• Slide 14
  • Section 2: Compromises Fail Bloodshed in the Senate Charles Sumner Abolitionist senator from MA Denounced the proslavery legislature in Kansas Then went on to attack southerners singling out Andrew Butler from SC Butlers nephew a congressman, Preston Brooks marched into the senate chamber and beat Sumner with a cane Sumner never fully recovered Many southerners felt he got what he deserved and sent canes to Brooks to show their support
  • Slide 15
  • Section 3: The Crisis Deepens A New Anti-Slavery Party In 1854 the Whig party split apart Many northern Whigs joined the Republican Party Main goal was to stop the spread of slavery in the western territories Republican Victories In the 1854 elections, republicans won 105 of the available 245 seats in congress They also gained control of most free state legislatures First Republican presidential candidate John C. Fremont (leader of revolution in California) He won 11 of the nations 16 free states Defeated by James Buchanan
  • Slide 16
  • Section 3: The Crisis Deepens Dred Scott Decision Decision was made by the U.S. Supreme Court Facts of the Case Dred Scott was a slave owned by a U.S. Army Doctor. The doctor and Scott lived in Illinois and later in Wisconsin, both were places where slavery was illegal. Later the Doctor and Scott settled in Missouri. Scott, with the help of abolitionist lawyers sued for his freedom claiming that since he lived where slavery was banned, that he should be free. The Court Decides Opinion written by Chief Justice Roger B. Taney Scott was not a free man for 2 reasons First, he had no right to sue in federal court because he was not a citizen Second, merely living in a free territory did not make a slave free, slaves were property, and property rights were protected by the Constitution.
  • Slide 17
  • Section 3: The Crisis Deepens Taneys decision went further. Taney said that Congress did not have the power to prohibit slavery in any territory This meant that the Missouri Compromise was unconstitutional Reaction Supporters of slavery rejoiced. Decision meant that slavery was legal everywhere Northerners were stunned The decision brought out many abolitionists because of outrage One key player was an attorney from Illinois Abraham Lincoln Said that the idea that African Americans could not be citizens was based on a false view of American History
  • Slide 18
  • Section 3: The Crisis Deepens The Lincoln Douglas Debates Lincoln had a brief beginning in politics Served one term as a representative for IL Then returned to his law practice Lincoln was a long time rival of Stephen Douglas Both politically and personally Both men had courted Mary Todd, who married Lincoln A House Divided In 1858 the Republican party chose Lincoln to run against Douglas for the Senate In his nomination acceptance speech, Lincoln claimed that a nation divided by issues such as slavery cannot continue to stand
  • Slide 19
  • Section 3: The Crisis Deepens Debating Slavery Douglas held firm to his position on Popular Sovereignty States had a right to decide what was and was not legal within their borders Lincoln claimed that if slavery is not wrong, nothing is wrong Douglas won the election, but the 2 would face off again Both ran for the presidency later John Browns Raid Brown had a plan Lead abolitionists on a raid at Harpers Ferry Goal was to acquire guns the military had stored there Blacks would join in his uprising, and he would form an army to lead the enslaved to freedom Browns plan fell short While he took over Harpers Ferry, he and his men were soon surrounded by Col. Robert E. Lee
  • Slide 20
  • Section 3: The Crisis Deepens John Browns Trial Brown sat quietly as he was convicted of treason at his trial He received a death sentence and was hung in Virginia December 2, 1859 That day, church bells across the North rang out Many considered him a hero Southerners were stunned How could the north support a man convicted of treason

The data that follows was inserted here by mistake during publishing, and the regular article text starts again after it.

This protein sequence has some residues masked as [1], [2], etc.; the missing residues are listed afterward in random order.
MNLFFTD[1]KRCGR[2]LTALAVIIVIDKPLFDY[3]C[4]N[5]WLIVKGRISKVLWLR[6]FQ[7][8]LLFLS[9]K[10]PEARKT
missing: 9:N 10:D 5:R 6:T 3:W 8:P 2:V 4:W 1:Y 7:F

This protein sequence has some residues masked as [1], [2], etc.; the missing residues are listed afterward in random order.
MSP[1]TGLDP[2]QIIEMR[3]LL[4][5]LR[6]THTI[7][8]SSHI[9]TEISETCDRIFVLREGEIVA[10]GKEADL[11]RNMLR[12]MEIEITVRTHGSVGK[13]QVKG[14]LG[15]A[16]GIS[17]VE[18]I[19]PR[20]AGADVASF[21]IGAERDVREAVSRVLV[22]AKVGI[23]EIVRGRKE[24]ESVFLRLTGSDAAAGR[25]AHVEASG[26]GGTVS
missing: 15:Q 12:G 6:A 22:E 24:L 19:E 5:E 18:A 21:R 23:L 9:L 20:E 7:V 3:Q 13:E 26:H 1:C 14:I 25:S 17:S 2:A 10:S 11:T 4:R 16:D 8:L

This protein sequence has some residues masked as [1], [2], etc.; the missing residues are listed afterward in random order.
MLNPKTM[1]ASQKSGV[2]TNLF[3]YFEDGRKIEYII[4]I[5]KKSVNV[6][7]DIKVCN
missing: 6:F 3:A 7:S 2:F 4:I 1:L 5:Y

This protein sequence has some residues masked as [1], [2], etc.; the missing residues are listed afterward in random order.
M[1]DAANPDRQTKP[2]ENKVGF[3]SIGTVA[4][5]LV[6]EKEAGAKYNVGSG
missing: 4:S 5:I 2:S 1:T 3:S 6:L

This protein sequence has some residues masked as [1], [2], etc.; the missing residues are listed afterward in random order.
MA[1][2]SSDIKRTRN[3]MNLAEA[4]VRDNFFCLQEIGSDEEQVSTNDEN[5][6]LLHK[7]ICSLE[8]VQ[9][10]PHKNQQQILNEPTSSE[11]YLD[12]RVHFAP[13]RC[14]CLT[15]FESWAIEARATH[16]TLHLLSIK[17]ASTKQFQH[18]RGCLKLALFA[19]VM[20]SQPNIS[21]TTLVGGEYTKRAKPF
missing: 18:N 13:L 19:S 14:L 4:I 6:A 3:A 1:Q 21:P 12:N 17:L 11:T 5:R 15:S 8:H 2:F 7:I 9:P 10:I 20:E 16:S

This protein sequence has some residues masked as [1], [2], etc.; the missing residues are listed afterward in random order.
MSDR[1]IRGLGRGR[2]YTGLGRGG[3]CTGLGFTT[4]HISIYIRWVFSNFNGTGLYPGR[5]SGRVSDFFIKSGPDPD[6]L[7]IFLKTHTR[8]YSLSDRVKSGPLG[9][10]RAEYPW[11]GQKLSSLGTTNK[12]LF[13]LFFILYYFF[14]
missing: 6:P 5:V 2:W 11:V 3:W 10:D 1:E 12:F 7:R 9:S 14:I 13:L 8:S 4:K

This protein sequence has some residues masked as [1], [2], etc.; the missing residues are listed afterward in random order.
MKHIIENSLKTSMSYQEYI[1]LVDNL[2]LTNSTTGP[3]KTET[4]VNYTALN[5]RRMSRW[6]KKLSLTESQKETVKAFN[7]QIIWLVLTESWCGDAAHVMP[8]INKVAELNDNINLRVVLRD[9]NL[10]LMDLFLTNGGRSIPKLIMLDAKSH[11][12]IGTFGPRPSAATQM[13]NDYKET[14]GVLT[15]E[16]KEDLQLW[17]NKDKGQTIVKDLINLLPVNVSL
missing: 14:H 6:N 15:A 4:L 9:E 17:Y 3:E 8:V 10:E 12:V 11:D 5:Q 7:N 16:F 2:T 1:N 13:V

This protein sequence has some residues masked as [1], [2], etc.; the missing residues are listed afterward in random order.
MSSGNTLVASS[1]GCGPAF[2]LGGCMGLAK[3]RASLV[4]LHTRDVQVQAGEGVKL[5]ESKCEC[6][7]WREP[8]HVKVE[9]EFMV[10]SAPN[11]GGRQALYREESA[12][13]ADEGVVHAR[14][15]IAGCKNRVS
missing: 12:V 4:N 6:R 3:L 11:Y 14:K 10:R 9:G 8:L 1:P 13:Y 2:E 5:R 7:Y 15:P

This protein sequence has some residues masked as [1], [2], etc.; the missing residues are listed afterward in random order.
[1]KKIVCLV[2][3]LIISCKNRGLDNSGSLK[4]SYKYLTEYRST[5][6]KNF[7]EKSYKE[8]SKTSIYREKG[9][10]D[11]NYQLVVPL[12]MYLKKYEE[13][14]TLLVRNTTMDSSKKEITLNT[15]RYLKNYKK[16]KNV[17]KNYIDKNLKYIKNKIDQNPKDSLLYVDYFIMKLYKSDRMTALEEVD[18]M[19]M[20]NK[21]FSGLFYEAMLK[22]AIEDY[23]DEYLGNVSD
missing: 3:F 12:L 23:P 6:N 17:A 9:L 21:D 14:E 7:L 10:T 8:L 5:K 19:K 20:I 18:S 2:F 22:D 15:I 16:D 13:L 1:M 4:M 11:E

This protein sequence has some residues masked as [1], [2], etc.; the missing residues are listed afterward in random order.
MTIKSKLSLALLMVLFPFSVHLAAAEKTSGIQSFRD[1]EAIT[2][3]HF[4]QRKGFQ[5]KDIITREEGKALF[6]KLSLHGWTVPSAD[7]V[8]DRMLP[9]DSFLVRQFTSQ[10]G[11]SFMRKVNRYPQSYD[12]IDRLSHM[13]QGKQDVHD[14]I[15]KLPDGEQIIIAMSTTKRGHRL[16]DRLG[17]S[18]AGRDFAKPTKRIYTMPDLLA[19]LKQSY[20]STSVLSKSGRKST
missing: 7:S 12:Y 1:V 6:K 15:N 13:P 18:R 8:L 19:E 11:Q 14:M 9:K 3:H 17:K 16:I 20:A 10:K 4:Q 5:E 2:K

• Slide 21
  • Section 4: The Coming of the Civil War The Nation Divides Election of 1860 Republicans nominate Abraham Lincoln The Democratic party splits Southern Democrats nominate Vice President John Breckenridge Northern Democrats nominate Stephen Douglas A third party was formed by Southerners hoping to heal the split between North and South, they form the Constitutional Union and nominate John Bell Douglas felt that Lincoln would win and pleaded with southern voters to stay with the Union no matter what happened He was pelted with eggs and garbage as a result of his efforts The election showed the division of the country Look at the map on page 500
  • Slide 22
  • Section 4: The Coming of the Civil War Southern States Secede Lincolns election shocked the south They felt that a government would move to take away their rights On December 20, 1860 South Carolina passed a declaration In that document was stated The union now subsisting between South Carolina and the other states, under the name of the United States of America, is hereby dissolved
  • Slide 23
  • Section 4: The Coming of the Civil War The Confederate States of America Six more states followed SC out of the union Some moderates in Tennessee and Texas opposed Sam Houston and Andrew Johnson The 7 seceding states met in Montgomery Alabama to form a new nation By the time Lincoln took office, they had written a constitution and appointed a president Jefferson Davis of Mississippi
  • Slide 24
  • Section 4: The Coming of the Civil War The Civil War Begins On March 4, 1861 Abraham Lincoln became President He had to face the greatest crisis in the short history of the U.S. Lincoln tried to give assurance to the seceded states He said that: I have no intention of interfering with slavery where it exists Warned the southern states about continuing on their present course Read the quote on page 501 The south rejected Lincolns proposal They took over forts, post offices, and other federal lands Lincoln now had to decide how to respond
  • Slide 25
  • Section 4: The Coming of the Civil War Fort Sumter The commander of Fort Sumter refused to surrender and turn his post over to the southern states The southern states had cut the fort off from supplies since December They knew that the men inside would starve and be forced to give up Lincoln did not want to give up the fort either He announced that the north was sending unarmed supply ships to the fort The southern states did not give them a chance to arrive On April 12, 1861 Confederate artillery opened fire on Fort Sumter This was the beginning of a Civil War War between opposing groups of citizens of the same country